Heroes and Villains: February 9, 2018

There are mountains of snow outside the home office here in Cobourg, Ontario, but I’m at my desk next to a stack of trades, so it must be time for Heroes and Villains!

This week I was inspired by watching season one of Young Justice (which is awesome if you’ve never watched it) with my kids to do an all-DC edition of the column focusing on the post-rebirth version of the DCU.

I’ll start by admitting that DC lost me as a regular reader even before the continuity mangling of the new 52, the event that saw all their titles relaunched with most of the previous eras canon either retconned or dropped entirely. I found the event really off-putting as it took many characters and elements that I enjoyed about DC and told me they either didn’t count or didn’t happen. To understand the most recent relaunch, or “rebirth” in this case, I headed over to Wikipedia to try to figure out just what the who was what and where now.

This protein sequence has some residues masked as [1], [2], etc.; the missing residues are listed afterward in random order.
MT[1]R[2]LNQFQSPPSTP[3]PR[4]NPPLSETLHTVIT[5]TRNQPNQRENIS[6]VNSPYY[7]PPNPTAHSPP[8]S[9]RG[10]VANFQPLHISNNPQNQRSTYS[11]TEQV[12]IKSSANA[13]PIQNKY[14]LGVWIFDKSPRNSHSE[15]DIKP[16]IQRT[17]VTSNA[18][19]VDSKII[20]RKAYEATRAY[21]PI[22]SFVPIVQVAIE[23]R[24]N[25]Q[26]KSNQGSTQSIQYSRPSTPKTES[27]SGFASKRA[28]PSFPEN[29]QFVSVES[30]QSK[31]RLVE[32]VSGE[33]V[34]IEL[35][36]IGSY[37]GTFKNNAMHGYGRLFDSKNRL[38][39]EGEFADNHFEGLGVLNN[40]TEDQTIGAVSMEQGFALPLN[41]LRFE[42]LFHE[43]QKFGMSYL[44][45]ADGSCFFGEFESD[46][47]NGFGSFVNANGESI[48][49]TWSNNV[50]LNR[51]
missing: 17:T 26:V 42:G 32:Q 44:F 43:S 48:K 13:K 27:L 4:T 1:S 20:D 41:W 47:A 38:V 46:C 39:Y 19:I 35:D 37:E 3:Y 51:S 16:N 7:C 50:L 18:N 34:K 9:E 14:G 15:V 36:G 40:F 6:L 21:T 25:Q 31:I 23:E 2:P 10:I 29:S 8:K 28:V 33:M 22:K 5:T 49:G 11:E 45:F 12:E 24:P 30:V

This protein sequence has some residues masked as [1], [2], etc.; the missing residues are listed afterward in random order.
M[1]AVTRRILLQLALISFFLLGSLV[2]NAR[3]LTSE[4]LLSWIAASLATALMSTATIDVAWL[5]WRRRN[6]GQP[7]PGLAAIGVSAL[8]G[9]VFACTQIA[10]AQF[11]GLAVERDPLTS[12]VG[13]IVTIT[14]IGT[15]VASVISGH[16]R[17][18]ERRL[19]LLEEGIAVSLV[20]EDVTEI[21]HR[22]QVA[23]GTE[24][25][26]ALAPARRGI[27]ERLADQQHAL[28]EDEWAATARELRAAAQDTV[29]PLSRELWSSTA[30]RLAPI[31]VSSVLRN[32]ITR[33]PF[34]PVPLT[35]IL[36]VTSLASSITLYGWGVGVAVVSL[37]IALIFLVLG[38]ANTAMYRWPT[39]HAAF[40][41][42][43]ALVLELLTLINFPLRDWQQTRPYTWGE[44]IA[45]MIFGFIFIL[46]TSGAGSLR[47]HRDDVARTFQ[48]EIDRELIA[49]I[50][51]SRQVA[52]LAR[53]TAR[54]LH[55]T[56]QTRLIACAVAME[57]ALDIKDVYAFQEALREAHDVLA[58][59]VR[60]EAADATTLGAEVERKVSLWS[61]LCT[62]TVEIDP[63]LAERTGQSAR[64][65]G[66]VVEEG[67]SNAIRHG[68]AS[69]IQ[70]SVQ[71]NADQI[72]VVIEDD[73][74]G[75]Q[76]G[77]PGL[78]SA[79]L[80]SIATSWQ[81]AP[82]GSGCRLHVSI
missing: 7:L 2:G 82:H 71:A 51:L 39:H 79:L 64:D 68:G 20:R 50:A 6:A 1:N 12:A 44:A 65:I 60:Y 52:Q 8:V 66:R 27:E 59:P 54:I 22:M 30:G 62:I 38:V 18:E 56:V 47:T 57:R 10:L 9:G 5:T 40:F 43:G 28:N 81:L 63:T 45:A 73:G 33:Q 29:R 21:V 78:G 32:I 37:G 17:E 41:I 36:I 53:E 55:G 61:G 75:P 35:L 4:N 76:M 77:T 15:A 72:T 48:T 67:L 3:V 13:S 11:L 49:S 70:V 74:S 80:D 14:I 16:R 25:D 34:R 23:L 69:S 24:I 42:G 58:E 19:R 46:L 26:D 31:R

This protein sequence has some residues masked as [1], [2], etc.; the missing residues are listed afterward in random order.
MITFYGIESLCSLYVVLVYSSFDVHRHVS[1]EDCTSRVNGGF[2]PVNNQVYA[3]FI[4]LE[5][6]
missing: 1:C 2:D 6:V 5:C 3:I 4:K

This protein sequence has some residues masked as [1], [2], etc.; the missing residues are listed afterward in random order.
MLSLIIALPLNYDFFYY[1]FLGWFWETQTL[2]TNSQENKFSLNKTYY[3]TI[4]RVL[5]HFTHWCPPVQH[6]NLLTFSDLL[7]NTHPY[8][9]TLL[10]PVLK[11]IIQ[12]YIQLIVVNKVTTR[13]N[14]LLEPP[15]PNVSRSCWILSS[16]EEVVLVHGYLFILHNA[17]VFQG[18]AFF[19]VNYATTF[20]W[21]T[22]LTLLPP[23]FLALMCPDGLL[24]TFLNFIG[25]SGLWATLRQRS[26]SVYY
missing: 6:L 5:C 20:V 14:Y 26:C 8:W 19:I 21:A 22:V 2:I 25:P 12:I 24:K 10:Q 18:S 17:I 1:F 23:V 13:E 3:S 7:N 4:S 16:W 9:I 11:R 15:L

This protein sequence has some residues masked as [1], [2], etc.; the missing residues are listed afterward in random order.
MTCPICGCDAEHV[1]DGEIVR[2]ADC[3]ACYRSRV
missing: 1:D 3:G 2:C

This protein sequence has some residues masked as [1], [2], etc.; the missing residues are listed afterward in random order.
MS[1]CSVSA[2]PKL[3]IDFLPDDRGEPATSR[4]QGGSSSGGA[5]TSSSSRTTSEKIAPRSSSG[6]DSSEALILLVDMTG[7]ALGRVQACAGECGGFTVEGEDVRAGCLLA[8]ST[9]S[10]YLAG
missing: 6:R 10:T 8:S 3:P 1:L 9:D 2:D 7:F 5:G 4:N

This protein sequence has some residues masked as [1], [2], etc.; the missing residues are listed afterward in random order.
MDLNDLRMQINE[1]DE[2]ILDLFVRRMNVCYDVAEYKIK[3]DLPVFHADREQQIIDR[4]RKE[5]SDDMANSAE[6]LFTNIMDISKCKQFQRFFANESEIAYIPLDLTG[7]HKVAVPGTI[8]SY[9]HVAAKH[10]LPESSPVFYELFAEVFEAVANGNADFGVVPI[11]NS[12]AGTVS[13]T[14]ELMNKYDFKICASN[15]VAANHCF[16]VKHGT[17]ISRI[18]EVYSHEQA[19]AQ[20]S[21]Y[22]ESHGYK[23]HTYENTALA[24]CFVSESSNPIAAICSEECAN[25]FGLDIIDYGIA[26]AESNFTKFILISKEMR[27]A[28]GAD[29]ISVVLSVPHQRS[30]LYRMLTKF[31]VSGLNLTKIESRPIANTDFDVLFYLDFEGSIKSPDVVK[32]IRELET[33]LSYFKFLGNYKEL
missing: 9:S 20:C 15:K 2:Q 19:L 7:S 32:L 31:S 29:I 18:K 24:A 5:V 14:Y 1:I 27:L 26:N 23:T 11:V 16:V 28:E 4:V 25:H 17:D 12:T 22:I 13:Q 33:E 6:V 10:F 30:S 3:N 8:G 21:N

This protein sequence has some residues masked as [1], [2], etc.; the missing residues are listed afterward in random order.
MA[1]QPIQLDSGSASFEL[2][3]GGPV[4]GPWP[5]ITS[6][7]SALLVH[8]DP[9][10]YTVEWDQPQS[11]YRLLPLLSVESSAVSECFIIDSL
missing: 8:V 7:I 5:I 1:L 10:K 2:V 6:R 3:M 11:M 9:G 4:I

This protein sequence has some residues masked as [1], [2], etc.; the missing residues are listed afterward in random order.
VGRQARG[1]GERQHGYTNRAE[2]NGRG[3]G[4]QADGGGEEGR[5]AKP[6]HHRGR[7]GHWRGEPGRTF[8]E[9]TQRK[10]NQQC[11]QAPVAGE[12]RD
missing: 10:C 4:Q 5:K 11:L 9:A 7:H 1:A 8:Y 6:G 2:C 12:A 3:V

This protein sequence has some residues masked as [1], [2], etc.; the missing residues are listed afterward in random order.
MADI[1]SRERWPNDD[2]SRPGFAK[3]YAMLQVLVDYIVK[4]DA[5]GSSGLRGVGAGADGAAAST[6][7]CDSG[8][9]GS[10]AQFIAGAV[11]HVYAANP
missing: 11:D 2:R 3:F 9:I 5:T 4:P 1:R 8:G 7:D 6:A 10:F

I’m still scratching my head as I write this.

Multiple earths, multiple timelines, deaths, not deaths, futures, pasts… woof. The takeaway seems to be that the current DCU is a fusion of the new 52 DC with the pre-flashpoint DC and a little sprinkle of something new.

I think.

Anyway, I picked three rebirth titles: Justice League, Red Hood & The Outlaws and Nightwing and took ’em for a spin to see if I could wade into these once-familiar waters and enjoy a good story about characters I used to like. What did I think? Read on!

Justice League Vol. 1: The Extinction Machines

Writer: Bryan Hitch; Artists: Tony S. Daniel, Bryan Hitch & Jesus Merino + 5 different inkers